Consumers (n = 958) were asked to evaluate whether product‐related health claims in foods were either advantageous or disadvantageous, in their opinion. Claims were made for six functional components and two control products, namely low salt content and a high‐pressure technique and the strength of claims varied between four intensity levels. In general, all claims were perceived as neutral or as advantageous. Increasing the strength of the claim did not automatically increase the perceived benefit. Gender, trust in different information sources and the frequency of use of so‐called functional foods affected the perceived benefit. Women perceived the claims to be more beneficial than men did. Trustful respondents perceived the claims as more advantageous than did sceptical respondents, and the users of functional foods perceived health claims to be more advantageous than did non‐users. In addition, personal motivation affected the perception of the claims. With less familiar functional components, the strength of the claim increased the perceived benefit, whereas with familiar components, claims mentioning the reduced risk or prevention of a disease did not increase the perceived advantage.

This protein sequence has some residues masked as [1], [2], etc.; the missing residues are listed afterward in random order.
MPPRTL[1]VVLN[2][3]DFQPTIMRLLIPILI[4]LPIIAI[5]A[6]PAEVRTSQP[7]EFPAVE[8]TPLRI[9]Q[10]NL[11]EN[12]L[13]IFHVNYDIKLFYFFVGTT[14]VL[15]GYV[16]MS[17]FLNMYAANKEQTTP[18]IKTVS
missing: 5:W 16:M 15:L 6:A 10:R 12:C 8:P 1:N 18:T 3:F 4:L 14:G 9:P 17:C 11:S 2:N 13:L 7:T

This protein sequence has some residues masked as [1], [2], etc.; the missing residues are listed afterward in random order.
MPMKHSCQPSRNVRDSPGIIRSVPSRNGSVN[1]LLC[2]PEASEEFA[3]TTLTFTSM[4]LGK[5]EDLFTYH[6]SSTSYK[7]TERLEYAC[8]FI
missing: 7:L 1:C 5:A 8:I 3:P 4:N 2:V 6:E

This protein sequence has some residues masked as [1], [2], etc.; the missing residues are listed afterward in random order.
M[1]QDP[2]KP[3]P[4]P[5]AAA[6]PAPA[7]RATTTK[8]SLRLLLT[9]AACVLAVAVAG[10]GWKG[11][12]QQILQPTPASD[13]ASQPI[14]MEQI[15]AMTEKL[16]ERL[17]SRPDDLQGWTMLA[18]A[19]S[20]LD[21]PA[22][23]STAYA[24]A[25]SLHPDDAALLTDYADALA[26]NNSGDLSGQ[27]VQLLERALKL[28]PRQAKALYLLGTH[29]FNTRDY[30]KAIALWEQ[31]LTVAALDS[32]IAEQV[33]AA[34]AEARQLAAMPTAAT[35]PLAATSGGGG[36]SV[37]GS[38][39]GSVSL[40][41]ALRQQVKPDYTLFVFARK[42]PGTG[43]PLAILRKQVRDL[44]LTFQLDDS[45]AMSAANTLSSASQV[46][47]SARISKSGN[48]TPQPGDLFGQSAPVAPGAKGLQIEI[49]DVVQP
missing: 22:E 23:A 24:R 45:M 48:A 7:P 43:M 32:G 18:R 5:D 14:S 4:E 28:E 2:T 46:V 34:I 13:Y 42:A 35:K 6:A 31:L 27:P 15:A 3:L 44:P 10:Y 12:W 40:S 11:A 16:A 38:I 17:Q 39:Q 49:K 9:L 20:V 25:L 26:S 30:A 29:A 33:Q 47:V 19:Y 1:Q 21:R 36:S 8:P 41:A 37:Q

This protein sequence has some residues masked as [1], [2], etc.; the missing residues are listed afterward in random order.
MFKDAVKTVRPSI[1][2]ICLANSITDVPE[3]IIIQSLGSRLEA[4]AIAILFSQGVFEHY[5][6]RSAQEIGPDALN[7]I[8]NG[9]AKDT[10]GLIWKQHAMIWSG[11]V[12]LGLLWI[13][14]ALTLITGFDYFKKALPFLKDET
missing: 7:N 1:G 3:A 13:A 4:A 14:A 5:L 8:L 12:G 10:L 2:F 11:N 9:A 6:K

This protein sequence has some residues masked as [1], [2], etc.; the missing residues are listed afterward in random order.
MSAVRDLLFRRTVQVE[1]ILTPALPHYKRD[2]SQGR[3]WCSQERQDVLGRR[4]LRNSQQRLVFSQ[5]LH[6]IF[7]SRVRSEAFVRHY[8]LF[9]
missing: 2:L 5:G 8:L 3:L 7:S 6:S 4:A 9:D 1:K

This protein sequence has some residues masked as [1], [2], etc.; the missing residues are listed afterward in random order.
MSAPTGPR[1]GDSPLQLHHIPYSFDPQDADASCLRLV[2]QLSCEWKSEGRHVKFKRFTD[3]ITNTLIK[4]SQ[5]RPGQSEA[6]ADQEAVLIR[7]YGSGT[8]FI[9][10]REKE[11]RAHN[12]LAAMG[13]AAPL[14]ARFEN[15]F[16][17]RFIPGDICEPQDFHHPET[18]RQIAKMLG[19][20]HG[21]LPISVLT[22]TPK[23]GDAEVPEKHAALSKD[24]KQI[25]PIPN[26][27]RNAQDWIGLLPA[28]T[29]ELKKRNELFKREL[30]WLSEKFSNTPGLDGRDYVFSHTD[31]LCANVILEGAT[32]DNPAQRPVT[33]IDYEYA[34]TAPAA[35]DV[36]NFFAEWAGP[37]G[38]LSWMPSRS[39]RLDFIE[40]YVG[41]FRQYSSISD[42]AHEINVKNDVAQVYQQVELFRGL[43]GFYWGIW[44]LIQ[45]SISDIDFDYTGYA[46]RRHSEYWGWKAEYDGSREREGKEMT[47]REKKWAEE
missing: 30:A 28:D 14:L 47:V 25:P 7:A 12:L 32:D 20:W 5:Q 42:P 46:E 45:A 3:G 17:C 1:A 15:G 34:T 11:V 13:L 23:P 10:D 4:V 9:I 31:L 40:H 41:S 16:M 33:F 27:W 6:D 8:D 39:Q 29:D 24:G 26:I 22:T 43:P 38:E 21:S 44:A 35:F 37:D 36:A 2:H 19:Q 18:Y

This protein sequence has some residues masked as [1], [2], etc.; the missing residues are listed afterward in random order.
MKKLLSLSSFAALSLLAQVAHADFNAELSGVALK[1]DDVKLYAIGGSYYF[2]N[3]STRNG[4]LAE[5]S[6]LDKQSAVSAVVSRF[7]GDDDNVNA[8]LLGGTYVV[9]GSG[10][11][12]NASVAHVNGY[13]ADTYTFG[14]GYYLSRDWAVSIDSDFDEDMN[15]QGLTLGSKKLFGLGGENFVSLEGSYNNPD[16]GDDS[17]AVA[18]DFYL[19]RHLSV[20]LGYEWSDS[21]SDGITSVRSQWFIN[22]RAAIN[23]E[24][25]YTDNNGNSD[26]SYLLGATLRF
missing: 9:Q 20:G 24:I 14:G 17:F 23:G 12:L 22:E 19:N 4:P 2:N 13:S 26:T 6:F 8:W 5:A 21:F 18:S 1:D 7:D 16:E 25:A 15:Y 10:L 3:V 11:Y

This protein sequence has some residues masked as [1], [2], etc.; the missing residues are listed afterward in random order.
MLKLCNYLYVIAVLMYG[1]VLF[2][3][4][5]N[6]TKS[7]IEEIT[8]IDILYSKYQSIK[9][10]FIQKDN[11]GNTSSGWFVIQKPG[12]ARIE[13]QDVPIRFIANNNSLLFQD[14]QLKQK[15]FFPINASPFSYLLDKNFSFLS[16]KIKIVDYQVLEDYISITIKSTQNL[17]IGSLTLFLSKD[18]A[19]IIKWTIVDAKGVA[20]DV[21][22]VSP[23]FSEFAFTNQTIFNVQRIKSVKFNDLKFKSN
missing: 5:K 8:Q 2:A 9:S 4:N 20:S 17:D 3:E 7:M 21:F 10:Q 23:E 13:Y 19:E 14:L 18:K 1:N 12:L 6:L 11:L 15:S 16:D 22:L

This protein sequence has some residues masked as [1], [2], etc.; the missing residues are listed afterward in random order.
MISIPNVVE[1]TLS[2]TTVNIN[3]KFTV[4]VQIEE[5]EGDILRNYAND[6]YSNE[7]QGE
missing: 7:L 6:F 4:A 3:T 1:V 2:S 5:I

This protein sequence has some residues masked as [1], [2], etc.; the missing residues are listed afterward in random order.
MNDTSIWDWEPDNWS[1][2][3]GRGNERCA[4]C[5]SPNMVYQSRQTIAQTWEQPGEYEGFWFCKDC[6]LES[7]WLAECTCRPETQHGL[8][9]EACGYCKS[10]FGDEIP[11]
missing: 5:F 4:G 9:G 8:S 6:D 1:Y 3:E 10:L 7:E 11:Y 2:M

|Number of pages||12|
|Journal||International Journal of Food Science and Technology|
|Publication status||Published - 2003|
|MoE publication type||A1 Journal article-refereed|
- Claim strength
- Perceived advantage